Packers Great Donald Driver Talks Football, Fatherhood, His Foundation, & More

Courtesy of Yahoo! Sports

Donald Driver didn't just make an impact in the NFL, but he did off the field as well. Growing up as a kid Donald and his family faced tough times. Driver took that adversity and used it as motivation to create a better life for himself. Football fans know the mark he left not only in Green Bay, but throughout the league. The four time Pro Bowler helped the Packers win Super Bowl XLV in 2011 as Green Bay beat the Pittsburgh Steelers 31-25.

The Green Bay Packers Receiving Yards All-Time Leader also won the Ed Block Courage Award. This award is given to players, who are voted by their teammates as role models of inspiration, sportsmanship, and courage. Driver continued to inspire people when he created the Donald Driver Foundation in 2001. The foundation helps families find homes, assists in educating kids, and helps recognize those people who do wonderful things in their community.

Driver is an accomplished author as well. His book "Driven" was on the New York Times Best Sellers list. He has also written three children's books. Each book focuses on a challenge a kid or an adult may experience in life. He will have another children's book out later this year called "Quickie Handles a Bully."

Art Eddy: Many players who get drafted in the late rounds have chip on their shoulder. How much of a factor was that for you to prove that to the teams that passed on you that they made the wrong choice picking someone else?

Donald Driver: In 1999 when I got drafted that was the first thing I did. Teams told me that they were thinking about drafting me the first day. Then they would say we would draft you the second day and you shouldn't go no later than the fourth round.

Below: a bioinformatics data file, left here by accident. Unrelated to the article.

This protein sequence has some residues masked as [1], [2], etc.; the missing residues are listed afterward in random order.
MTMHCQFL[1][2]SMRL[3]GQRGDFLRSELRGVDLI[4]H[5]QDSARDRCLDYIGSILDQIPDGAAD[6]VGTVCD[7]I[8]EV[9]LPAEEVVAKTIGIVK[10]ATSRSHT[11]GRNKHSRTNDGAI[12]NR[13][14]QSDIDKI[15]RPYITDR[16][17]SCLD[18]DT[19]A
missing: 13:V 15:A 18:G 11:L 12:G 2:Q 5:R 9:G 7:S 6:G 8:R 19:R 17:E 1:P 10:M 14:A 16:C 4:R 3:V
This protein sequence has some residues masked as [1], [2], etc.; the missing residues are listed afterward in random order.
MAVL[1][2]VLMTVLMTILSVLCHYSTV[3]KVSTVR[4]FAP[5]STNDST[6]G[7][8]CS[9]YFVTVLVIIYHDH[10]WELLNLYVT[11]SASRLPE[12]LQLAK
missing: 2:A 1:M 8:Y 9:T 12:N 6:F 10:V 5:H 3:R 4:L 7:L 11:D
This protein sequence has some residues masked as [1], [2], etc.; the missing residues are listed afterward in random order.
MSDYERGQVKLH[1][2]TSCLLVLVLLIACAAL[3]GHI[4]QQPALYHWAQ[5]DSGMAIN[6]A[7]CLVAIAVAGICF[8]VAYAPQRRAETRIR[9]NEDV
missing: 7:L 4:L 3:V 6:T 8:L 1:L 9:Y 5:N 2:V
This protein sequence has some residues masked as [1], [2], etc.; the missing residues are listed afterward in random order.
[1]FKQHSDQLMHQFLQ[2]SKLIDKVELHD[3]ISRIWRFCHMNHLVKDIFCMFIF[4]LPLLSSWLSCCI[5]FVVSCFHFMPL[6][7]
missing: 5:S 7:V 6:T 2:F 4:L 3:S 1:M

So when all these teams are calling you to tell you that they are going to draft you, but you sit there during the draft at home with your family and the first day goes by and you don't get picked up. The next day comes and you don't get picked up again and you basically think your career is over.

Now you have to go and find a normal job. I had that chip on my shoulder. When the Green Bay Packers called me in the seventh round after 32 receivers got taken before me I just wanted to prove to the league and to the other teams that they made the wrong choice. They should have drafted me earlier. The Green Bay Packers took a chance on me and that is why I was able to retire with them and give them a legacy instead of another team.

AE: Can you describe your emotions and memories from your first NFL game?

DD: Oh wow. My first memory that I actually made it in the NFL was our first family night scrimmage in Green Bay, Wisconsin. I remember Brett (Favre) sitting down with me and telling me that this wasn't Alcorn State University where you only have 20,000 people. It is going to be about 60,000 people in those stands.

I remember walking out that tunnel just for that family night scrimmage, offense versus defense and there were 57,000 fans in the stands. They were yelling and screaming. From there I was just going nuts. I remember Brett and I walking out of the tunnel and he said to me, 'Hey Drive, welcome to the NFL.'

I had an amazing practice that week. I was catching everything. I think from there it solidified my opportunity to make it on the Green Bay roster.

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